Here’s the song we wish we had around when we were sending mix tapes to the unattainable objects of our affection.

This week’s pick: “That’s Not the Part of Him You’re Leaving,” from National Ransom (2010) Lyrics here

 

Gary Stewart:

“Between dismal and discouraged.”

That’s exactly how Costello himself describes the setting of this song in the liner notes for National Ransom, and who are we to argue? If misery loves company, it should take solace in this waltz that becomes a lament, then a plea, and finally an intervention (though likely an unsuccessful one). You’ve been there: the friend who wants to be more to the object of her affections, even though you tell her the guy she loves, while charming and alluring (hence the title), is rotten, and anybody he’s with is headed for deep disappointment and pain. Think a country “Let Him Run Wild” minus Brian Wilson’s strength, patience, and optimism. It’s not hard to imagine “That’s Not the Part of Him You’re Leaving” coming out of the mouths of George Jones, Patsy Cline, Dolly Parton, or any other top-tier performer who’s ever graced the stage of the Ryman Auditorium.

National Ransom came out in 2010, hot on the heels of the bluegrass inspired/T Bone Burnett produced Secret, Profane & Sugarcane, an unqualified success that was E.C.’s best-selling album in nearly a decade. That same success eluded what many thought to be its superior follow-up.

And this track shows how Costello had mastered a form he was just starting to flirt with 30 years earlier on Almost Blue. If he could get in a time machine, this is the kind of song he’d try to cover on that first trip to those Nashville studios. Maybe if we’re lucky, somebody in the indie rock, R&B, or hip-hop world will take this on to make country safe and cool for a new generation just waiting to become converts.

David Gorman: It’s funny (no . . . funny is not the right word at all) how you can put on an album, go about your business, and then have a song—even a phrase—reach out 45 minutes in and gut-punch you into paying attention. This song did that to me, right about the time Elvis cried out, “I thought about back then when I wished that she had been mine.” That one line, and the way it was belted out, shook me hard. And the song kept going deeper. By the next verse I realized, goddamn, I’d been there too many times before, playing the twisted, conflicted part of the friend who wants to be so much more, simultaneously consoling and cajoling the girl of my dreams at her most vulnerable. It’s an awful blend of desperate hope and guilt-ridden betrayal, and I’d never heard that pathetic conflict expressed so perfectly. “I’m sorry for what I might do more than what I have done.”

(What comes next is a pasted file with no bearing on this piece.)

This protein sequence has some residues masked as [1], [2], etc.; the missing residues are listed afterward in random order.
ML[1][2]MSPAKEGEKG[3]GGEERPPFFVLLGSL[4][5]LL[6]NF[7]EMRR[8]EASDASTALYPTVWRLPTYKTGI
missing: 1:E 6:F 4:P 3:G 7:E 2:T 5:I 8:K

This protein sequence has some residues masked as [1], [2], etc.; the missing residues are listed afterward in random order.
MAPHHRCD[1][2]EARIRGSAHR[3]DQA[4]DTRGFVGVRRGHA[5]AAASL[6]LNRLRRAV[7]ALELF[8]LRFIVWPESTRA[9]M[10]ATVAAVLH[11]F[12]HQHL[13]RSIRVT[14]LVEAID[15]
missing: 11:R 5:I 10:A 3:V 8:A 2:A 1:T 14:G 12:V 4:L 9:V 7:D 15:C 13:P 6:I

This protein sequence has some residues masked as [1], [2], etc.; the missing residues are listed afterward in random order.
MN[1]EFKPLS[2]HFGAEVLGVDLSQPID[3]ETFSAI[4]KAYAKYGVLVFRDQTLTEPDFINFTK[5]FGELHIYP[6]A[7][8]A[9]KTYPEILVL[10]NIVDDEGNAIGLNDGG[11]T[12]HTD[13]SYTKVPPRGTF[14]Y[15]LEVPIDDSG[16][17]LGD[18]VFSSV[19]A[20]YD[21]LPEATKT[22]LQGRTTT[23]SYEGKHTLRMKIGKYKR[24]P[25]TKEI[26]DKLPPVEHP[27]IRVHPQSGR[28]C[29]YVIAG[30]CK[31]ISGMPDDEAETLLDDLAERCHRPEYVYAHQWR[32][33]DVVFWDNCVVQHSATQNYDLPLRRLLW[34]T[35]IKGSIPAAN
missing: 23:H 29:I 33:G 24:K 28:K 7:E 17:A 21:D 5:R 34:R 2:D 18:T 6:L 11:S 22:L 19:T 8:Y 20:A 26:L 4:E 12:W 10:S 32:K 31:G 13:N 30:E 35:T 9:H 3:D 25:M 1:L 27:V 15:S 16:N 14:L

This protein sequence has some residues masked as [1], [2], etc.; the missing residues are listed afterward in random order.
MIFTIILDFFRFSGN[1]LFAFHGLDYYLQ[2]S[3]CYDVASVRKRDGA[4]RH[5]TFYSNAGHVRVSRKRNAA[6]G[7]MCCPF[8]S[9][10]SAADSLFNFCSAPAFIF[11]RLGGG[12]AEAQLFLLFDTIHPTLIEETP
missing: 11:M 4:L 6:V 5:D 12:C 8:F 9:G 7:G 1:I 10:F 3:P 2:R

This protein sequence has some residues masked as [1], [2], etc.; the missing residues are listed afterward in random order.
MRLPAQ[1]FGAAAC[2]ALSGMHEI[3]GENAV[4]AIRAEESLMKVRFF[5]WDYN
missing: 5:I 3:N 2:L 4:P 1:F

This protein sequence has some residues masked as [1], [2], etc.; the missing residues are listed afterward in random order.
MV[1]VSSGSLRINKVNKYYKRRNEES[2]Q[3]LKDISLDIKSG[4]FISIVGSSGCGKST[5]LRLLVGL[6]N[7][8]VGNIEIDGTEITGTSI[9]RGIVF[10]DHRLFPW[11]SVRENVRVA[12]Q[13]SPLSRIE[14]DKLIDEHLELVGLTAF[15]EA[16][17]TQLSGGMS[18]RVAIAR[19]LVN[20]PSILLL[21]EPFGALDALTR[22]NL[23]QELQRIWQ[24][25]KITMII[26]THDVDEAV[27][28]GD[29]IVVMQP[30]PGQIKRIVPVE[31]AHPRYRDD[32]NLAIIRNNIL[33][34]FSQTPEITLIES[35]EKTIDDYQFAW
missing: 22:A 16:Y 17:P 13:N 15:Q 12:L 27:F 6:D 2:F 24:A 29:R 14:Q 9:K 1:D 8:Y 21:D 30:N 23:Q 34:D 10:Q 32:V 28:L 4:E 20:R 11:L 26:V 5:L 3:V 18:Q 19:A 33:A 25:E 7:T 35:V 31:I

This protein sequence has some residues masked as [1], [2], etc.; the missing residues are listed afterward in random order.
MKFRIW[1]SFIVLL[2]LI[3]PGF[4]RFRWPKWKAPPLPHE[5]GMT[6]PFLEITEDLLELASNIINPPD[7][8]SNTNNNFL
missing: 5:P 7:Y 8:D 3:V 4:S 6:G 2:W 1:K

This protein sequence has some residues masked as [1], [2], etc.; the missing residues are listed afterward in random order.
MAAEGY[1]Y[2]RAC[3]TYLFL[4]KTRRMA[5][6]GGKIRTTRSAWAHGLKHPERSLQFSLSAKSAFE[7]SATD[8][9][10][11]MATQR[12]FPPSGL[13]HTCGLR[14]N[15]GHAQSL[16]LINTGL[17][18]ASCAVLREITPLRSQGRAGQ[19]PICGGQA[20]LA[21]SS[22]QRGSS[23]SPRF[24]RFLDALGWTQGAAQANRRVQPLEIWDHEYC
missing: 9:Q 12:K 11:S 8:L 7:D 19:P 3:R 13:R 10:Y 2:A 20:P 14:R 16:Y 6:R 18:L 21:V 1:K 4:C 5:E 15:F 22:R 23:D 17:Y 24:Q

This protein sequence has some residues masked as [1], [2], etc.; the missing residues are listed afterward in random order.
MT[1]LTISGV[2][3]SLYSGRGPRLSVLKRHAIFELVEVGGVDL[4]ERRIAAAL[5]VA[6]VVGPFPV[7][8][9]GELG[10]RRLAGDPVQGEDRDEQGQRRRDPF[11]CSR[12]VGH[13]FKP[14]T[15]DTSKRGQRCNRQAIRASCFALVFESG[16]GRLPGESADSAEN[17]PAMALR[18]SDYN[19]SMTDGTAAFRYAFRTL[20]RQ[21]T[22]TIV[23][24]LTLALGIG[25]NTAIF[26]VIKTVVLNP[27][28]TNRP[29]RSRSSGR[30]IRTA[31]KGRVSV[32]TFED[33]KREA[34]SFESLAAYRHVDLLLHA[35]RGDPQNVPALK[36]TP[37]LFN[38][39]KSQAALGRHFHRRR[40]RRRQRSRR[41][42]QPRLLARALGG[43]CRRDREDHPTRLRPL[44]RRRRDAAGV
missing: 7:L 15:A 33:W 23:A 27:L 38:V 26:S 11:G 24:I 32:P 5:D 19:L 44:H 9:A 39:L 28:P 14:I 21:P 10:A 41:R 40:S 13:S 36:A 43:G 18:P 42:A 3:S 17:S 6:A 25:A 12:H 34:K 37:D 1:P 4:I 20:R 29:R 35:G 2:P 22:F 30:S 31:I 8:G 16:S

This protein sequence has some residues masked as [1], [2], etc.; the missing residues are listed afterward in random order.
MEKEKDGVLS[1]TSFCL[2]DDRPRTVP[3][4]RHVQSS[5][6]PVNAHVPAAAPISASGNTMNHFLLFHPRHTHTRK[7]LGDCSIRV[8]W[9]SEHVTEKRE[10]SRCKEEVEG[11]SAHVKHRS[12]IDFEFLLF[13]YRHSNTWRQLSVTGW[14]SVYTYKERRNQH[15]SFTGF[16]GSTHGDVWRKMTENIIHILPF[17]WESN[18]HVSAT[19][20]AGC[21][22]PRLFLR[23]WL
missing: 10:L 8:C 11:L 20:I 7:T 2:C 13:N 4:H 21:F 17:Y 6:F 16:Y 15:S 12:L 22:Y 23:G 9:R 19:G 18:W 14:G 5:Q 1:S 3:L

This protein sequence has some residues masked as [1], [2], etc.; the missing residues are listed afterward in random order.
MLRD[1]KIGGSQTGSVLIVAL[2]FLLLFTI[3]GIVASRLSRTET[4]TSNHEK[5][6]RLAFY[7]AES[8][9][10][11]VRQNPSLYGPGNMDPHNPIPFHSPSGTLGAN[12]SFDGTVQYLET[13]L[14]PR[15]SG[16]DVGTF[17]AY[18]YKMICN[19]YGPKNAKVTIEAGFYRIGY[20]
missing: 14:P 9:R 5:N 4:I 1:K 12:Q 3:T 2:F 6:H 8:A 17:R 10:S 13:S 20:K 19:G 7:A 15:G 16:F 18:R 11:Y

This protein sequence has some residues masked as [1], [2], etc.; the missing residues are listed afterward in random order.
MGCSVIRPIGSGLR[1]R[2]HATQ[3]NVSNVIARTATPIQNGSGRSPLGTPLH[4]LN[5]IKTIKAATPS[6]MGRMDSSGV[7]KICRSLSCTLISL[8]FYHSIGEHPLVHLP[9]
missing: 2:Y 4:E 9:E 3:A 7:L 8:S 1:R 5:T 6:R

If this song had come to me 30 years ago, I’d have drunk myself blind to it. Or added it to every one of the mix tapes I assembled as covert love letters I was too afraid to write myself, dropping it effortlessly between the old soul songs I relied on to speak for me.

And Gary, don’t let the fiddles fool you; this is absolutely a soul song. Swap the violins for off-key horns and this is the kind of song Percy Sledge wept his way through for a living. I’m hearing “Sudden Stop” and “It Tears Me Up” in the way “That’s Not the Part of Him You’re Leaving” builds and explodes and picks itself back up off the floor. But I’m glad Elvis and T Bone didn’t put this in an old tick-the-boxes re-creation of a Muscle Shoals production. The violins, the harmonies, and that odd bit of floor-stomping forced me to take it in fresh and not toss it in my overflowing retro-soul bucket.

And if I had to pick an artist to cover this song, I wouldn’t go for Percy (though he’d kill it), or the country legends you mention. My pick would be Jason Isbell, who is able to live and breathe the blurred line between country and soul that makes Southern music so potent. He tears apart Candi Staton’s “Heart on a String” and I think he’d deal with “That’s Not the Part of Him You’re Leaving.” I’m just not sure I’m ready to hear it.

The Elvis Costello Song Of The Week playlist grows again. Listen, enjoy, and we hope our drooling-fanatic ramblings make the experience that much more interesting.